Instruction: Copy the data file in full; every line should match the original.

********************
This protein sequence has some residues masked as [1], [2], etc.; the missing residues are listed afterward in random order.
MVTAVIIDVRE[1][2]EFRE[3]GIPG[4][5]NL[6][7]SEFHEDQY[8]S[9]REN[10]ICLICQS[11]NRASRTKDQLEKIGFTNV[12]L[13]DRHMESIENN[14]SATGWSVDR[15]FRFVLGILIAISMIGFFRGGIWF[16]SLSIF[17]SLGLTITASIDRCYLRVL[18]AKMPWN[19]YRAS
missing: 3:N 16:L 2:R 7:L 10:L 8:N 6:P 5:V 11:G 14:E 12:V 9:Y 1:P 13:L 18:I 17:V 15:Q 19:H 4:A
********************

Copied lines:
This protein sequence has some residues masked as [1], [2], etc.; the missing residues are listed afterward in random order.
MVTAVIIDVRE[1][2]EFRE[3]GIPG[4][5]NL[6][7]SEFHEDQY[8]S[9]REN[10]ICLICQS[11]NRASRTKDQLEKIGFTNV[12]L[13]DRHMESIENN[14]SATGWSVDR[15]FRFVLGILIAISMIGFFRGGIWF[16]SLSIF[17]SLGLTITASIDRCYLRVL[18]AKMPWN[19]YRAS
missing: 3:N 16:L 2:R 7:L 10:L 8:N 6:P 5:V 11:G 14:E 12:V 9:Y 1:P 13:L 18:I 17:V 15:Q 19:H 4:A